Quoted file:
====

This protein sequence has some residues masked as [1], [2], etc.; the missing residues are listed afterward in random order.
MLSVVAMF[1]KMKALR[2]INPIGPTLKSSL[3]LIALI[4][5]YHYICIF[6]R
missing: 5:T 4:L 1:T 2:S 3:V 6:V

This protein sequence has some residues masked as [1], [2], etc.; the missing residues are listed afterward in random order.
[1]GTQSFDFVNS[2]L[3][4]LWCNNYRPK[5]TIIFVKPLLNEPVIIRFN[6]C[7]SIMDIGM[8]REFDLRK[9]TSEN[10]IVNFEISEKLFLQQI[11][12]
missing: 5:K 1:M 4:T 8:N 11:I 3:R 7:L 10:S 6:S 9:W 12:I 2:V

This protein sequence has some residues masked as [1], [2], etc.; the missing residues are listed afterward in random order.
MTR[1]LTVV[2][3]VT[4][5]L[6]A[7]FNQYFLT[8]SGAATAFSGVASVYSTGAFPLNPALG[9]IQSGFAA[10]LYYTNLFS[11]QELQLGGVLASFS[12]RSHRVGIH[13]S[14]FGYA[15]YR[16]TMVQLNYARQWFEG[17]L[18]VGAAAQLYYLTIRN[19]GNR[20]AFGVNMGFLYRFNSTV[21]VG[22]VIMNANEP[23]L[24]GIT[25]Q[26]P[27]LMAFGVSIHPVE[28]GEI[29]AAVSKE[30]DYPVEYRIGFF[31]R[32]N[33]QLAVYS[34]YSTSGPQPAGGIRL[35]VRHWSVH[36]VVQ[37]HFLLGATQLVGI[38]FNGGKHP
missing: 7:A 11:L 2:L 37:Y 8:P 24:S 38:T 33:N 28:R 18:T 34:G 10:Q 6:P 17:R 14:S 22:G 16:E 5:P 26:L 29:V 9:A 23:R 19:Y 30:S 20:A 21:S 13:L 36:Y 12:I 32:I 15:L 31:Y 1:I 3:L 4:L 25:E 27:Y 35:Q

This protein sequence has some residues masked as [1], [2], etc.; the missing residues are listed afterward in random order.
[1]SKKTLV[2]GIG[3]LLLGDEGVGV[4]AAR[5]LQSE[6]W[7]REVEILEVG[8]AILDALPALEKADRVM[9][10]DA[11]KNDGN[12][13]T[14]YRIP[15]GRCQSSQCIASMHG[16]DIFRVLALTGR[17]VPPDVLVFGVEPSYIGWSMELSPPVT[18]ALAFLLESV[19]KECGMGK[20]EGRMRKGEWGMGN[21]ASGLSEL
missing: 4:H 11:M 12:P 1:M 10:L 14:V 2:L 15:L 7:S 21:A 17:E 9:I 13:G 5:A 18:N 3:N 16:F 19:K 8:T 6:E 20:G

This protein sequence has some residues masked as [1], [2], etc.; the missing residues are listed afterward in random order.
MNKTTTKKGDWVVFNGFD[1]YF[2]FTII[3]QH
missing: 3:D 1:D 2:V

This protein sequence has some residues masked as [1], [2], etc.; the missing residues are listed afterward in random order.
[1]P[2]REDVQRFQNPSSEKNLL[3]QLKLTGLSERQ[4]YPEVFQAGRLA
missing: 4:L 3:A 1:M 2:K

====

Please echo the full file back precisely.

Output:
This protein sequence has some residues masked as [1], [2], etc.; the missing residues are listed afterward in random order.
MLSVVAMF[1]KMKALR[2]INPIGPTLKSSL[3]LIALI[4][5]YHYICIF[6]R
missing: 5:T 4:L 1:T 2:S 3:V 6:V

This protein sequence has some residues masked as [1], [2], etc.; the missing residues are listed afterward in random order.
[1]GTQSFDFVNS[2]L[3][4]LWCNNYRPK[5]TIIFVKPLLNEPVIIRFN[6]C[7]SIMDIGM[8]REFDLRK[9]TSEN[10]IVNFEISEKLFLQQI[11][12]
missing: 5:K 1:M 4:T 8:N 11:I 3:R 7:L 10:S 6:S 9:W 12:I 2:V

This protein sequence has some residues masked as [1], [2], etc.; the missing residues are listed afterward in random order.
MTR[1]LTVV[2][3]VT[4][5]L[6]A[7]FNQYFLT[8]SGAATAFSGVASVYSTGAFPLNPALG[9]IQSGFAA[10]LYYTNLFS[11]QELQLGGVLASFS[12]RSHRVGIH[13]S[14]FGYA[15]YR[16]TMVQLNYARQWFEG[17]L[18]VGAAAQLYYLTIRN[19]GNR[20]AFGVNMGFLYRFNSTV[21]VG[22]VIMNANEP[23]L[24]GIT[25]Q[26]P[27]LMAFGVSIHPVE[28]GEI[29]AAVSKE[30]DYPVEYRIGFF[31]R[32]N[33]QLAVYS[34]YSTSGPQPAGGIRL[35]VRHWSVH[36]VVQ[37]HFLLGATQLVGI[38]FNGGKHP
missing: 7:A 11:L 2:L 37:Y 8:P 24:S 38:T 33:N 28:R 18:T 34:G 10:Q 6:P 17:R 14:S 22:G 16:E 5:P 26:L 29:V 9:A 23:R 19:Y 30:S 20:A 21:S 13:L 36:Y 12:I 32:I 15:L 31:Y 1:I 3:L 4:L 25:E 27:Y 35:Q

This protein sequence has some residues masked as [1], [2], etc.; the missing residues are listed afterward in random order.
[1]SKKTLV[2]GIG[3]LLLGDEGVGV[4]AAR[5]LQSE[6]W[7]REVEILEVG[8]AILDALPALEKADRVM[9][10]DA[11]KNDGN[12][13]T[14]YRIP[15]GRCQSSQCIASMHG[16]DIFRVLALTGR[17]VPPDVLVFGVEPSYIGWSMELSPPVT[18]ALAFLLESV[19]KECGMGK[20]EGRMRKGEWGMGN[21]ASGLSEL
missing: 4:H 11:M 12:P 1:M 10:L 14:V 2:L 15:L 7:S 21:A 17:E 9:I 13:G 5:A 18:N 3:N 16:F 19:K 8:T 6:E 20:G

This protein sequence has some residues masked as [1], [2], etc.; the missing residues are listed afterward in random order.
MNKTTTKKGDWVVFNGFD[1]YF[2]FTII[3]QH
missing: 3:D 1:D 2:V

This protein sequence has some residues masked as [1], [2], etc.; the missing residues are listed afterward in random order.
[1]P[2]REDVQRFQNPSSEKNLL[3]QLKLTGLSERQ[4]YPEVFQAGRLA
missing: 4:L 3:A 1:M 2:K